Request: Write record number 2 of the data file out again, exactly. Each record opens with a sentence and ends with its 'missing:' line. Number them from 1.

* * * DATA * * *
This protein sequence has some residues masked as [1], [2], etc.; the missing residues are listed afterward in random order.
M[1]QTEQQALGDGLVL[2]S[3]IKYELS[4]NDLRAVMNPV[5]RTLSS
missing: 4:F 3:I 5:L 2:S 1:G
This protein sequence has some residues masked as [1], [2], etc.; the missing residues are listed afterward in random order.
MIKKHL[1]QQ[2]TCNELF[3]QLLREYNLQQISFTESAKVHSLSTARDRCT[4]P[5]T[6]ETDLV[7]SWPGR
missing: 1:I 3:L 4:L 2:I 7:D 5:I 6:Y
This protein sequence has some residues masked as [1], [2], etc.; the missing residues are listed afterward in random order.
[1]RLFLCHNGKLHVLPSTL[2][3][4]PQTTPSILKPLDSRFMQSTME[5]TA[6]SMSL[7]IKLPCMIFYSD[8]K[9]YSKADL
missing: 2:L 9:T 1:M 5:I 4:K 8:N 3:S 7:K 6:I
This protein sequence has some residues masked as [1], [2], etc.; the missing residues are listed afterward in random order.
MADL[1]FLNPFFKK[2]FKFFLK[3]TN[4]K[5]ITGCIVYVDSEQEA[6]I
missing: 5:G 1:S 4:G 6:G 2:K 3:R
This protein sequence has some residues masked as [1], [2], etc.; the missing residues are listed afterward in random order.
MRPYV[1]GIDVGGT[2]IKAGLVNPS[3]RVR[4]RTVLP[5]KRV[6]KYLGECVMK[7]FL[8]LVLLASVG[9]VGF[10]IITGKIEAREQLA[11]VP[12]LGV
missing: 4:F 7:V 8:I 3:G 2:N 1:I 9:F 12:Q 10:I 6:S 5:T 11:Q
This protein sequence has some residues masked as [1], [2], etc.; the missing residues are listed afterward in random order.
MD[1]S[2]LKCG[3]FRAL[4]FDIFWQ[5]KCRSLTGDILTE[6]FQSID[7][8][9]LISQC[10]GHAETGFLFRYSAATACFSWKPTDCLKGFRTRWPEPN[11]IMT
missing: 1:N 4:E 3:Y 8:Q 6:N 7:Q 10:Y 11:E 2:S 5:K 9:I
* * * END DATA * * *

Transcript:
This protein sequence has some residues masked as [1], [2], etc.; the missing residues are listed afterward in random order.
MIKKHL[1]QQ[2]TCNELF[3]QLLREYNLQQISFTESAKVHSLSTARDRCT[4]P[5]T[6]ETDLV[7]SWPGR
missing: 1:I 3:L 4:L 2:I 7:D 5:I 6:Y